To Glute or Not to Glute in Yoga Backbends

Locust Pose with arms clasped behind the back

The glutes’ role in backbends

One of the biggest debates in the yoga world is whether or not to contract the glutes during backbends. We often hear teachers encourage contraction of the glutes while other teachers strongly discourage it. So should we contract our gluteal muscles when we practice backbends or not? What is the glutes’ role in backbends?

The gluteal muscles are often grouped together, but their primary functions are quite different. When it comes to the debate about the glutes and backbends, we are really referring to the gluteus maximus (the superficial, meaty muscle that covers the bulk of the buttocks). The gluteus maximus is the primary muscle of hip extension. 

Hip extension happens anytime we increase the angle between the thigh and the front of the pelvis. Standing would be considered hip extension, but a greater hip extension occurs in yoga when we move into backbends.

What Are the Hip Extensors?

As noted, the gluteus maximus is our primary hip extensor. The hamstring muscles are also synergists (or helpers) in hip extension. (There are also other muscles that work to create hip extension, but for the purposes of simplicity, we won’t discuss those here.)

The yoga practice tends to heavily favor forward folds (otherwise known as hip flexion). In a simple Sun Salutation A, we practice five forward folds as compared to only one backbend! So in yoga, we spend a great deal of time stretching our hip extensors, and very little time consciously engaging them. 

We often focus on lengthening the hamstrings. And while this is valid and necessary and holds its place in our yoga practice, it is also important to counter this work with the opposite action—strengthening the hamstrings and other hip extensor muscles.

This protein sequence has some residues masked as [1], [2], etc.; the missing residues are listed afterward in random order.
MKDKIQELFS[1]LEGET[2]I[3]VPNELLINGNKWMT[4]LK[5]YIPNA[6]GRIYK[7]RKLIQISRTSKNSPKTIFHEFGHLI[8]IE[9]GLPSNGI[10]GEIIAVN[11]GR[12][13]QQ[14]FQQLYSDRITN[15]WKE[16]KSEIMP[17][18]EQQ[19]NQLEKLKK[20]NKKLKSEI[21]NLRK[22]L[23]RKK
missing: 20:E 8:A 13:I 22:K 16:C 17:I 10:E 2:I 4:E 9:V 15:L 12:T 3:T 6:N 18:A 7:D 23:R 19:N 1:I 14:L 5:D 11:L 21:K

This is where practices like activating the gluteus maximus and hamstrings in backbends come into play. 

So Then Why Do Some Teachers Discourage Activation of the Glutes in Backbends?

Because nothing is ever so simple in life (and certainly not in anatomy!), this is where things get tricky. The gluteus maximus and the hamstrings are strong hip extensors. But, they are also strong external rotators of the hip.

For most practitioners, in backbends, we prefer to not create external rotation in the hips because this can cause a “clenching” of the gluteus maximus around the sacroiliac joints and create a compressive feeling (or even pain) in the pelvis and lower back. 

So, the art of activating the gluteus maximus properly in backbends lies in the ability to finesse the actions of the muscle to be able to create hip extension without external rotation. This is ideally the glutes’ role in backbends. The secret to this lies in creating familiarity and strength in the hip extensions.

Try This Sequence to Build Strength in Your Hip Extensor

The following sequence helps to build strength in the hip extensors and isolate the actions of these muscles to create pure hip extension, without the unwanted external rotation when we practice backends.

How to Practice Half-Locust Pose (Legs Only)

practicing Yoga's Half-Lotus Pose (Legs only variation) to explore the glutes' role in backbends

This exercise works to strengthen the gluteus maximus and hamstrings by creating hip extension against the constant pull of gravity.

To practice:

  1. Start lying flat on your belly. You can make a pillow with your arms to rest your forehead on top of. Point your toes back behind you.
  2. Elongate your spine and neutralize your pelvis.